How can Alexander’s reframing apply to your business problems? The steel industry provides one example. One of the by-products of the coking operations is a toxic substance that, if not properly contained and disposed of, could pollute groundwater. Remediation by containment is extremely expensive and of questionable reliability. Instead of seeing the problem as one of how to contain the problem, the problem was reframed into how the effluent could become a resource instead of a burden. The solution was to utilize the effluent as part of the fuel used to fire blast furnaces, thus converting an expensive problem into an economic asset. Could there be another way of looking at the source of your problems that would reframe them as either less costly problems or economic assets?

Conquering The Elephants
At the Battle of Hydaspes, Alexander faced not only a much larger army but one that included 200 war elephants, an awesome force in those days. Again, Alexander cleverly reframed the problem. Instead of matching resource to resource, he converted his enemy’s resource to his advantage. Through the clever use of his cavalry, Alexander outmaneuvered and destroyed his opponent’s cavalry and then ordered his archers to massacre the elephant’s mahouts. He then ordered his spear throwers to attack the elephants, sending them into a stampede in the midst of the enemy infantry inflicting huge casualties and causing chaos. Thus, by reframing the problem, he converting a major obstacle into an advantage and won the day.

A business example of this reframing is the battle between Fiji Photo and Kodak. Kodak seemed to have a decided advantage because it reproduced color perfectly and dominated the American market. Fuji’s research, however, found that American consumers preferred their color prints biased toward the blue end of the spectrum. Fuji produced a film that had this effect and began making inroads in the American market by exploiting their competitor’s strength. Responding, Kodak attacked the Japanese market by exploiting one of Fuji’s weaknesses, their distribution capability. Here we see instances of major corporations reframing problems, one a strength and one a weakness, to gain advantage.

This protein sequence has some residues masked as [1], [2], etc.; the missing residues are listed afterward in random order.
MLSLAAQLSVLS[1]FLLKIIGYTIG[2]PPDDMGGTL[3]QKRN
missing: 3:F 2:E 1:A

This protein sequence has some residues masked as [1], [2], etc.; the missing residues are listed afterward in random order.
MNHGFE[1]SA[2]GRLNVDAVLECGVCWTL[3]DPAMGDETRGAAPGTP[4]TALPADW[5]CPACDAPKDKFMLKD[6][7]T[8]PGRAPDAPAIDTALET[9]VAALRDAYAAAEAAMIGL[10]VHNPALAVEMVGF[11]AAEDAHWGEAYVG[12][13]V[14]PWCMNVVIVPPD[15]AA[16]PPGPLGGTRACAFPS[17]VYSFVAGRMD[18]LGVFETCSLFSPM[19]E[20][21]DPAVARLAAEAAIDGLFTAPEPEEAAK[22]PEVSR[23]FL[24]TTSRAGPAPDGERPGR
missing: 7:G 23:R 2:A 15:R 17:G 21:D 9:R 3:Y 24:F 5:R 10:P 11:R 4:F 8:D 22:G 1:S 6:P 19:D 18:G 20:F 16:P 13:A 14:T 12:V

Crushing A Revolt And Being Seen As A Unifier
Alexander also solved organizational problems by reframing. Shortly after Alexander became king of Macedonia, he set about securing his northern borders so that he could invade Persia without concern for his home base. While he was battling in the north, the city of Thebes rebelled. Alexander quickly marched to Thebes and brutally quelled the revolt. This part was straightforward. It is what he did afterwards that is significant. Alexander chose to act as the Hegemon of the League of Corinth, rather than as the king of Macedonia. Alexander then allowed the League to decide the fate of Thebes. The League made a very punitive decision based on old animosities, jealousy and greed. Many Thebians were massacred, the city razed, land distributed among League members and the survivors sold into slavery. The extreme punishment shocked the rest of Greece and solidified Alexander’s power over the league. It also intimidated Athens, which expected to be sacked but was spared. This changed the image of Alexander from that of a conqueror who could not be trusted into a unifier who was worthy of alliance.

By reframing the problem of suppressing a revolt into one of building alliances, Alexander solidified his home base as allies, rather than subjected city states, and resumed his conquest of Persia.

Are there situations in your business where an obvious goal might be achieved but other, more valuable goals are overlooked because the vision of the leaders didn’t extend far enough?

Concluding Thoughts On Reframing
Reframing problems is, indeed, a powerful tool and one that is within your power to employ. Alexander used it repeatedly. He turned his enemy’s strength against him at the River Hydaspes, employed a surrogate “bad guy” in crushing a revolt at Thebes and defeated a navy by land battle.

It is very difficult to reframe problems if you can’t conceive. If you can conceive, and if you believe in your conception, you can achieve it. Most people and organizations are capable of much more than their leaders realize. This is because the leaders are often the barrier. Don’t be the barrier. Conceive the solution, believe it and achieve it.

Dr. Lance B. Kurke and David M. Ball are Co-Principals of Kurke and Associates, Inc., a premier consulting firm that provides leadership development executive coaching, strategic and business planning and implementation and customized executive training. Dr. Kurke is the author of the recently published book “The Wisdom of Alexander the Great”.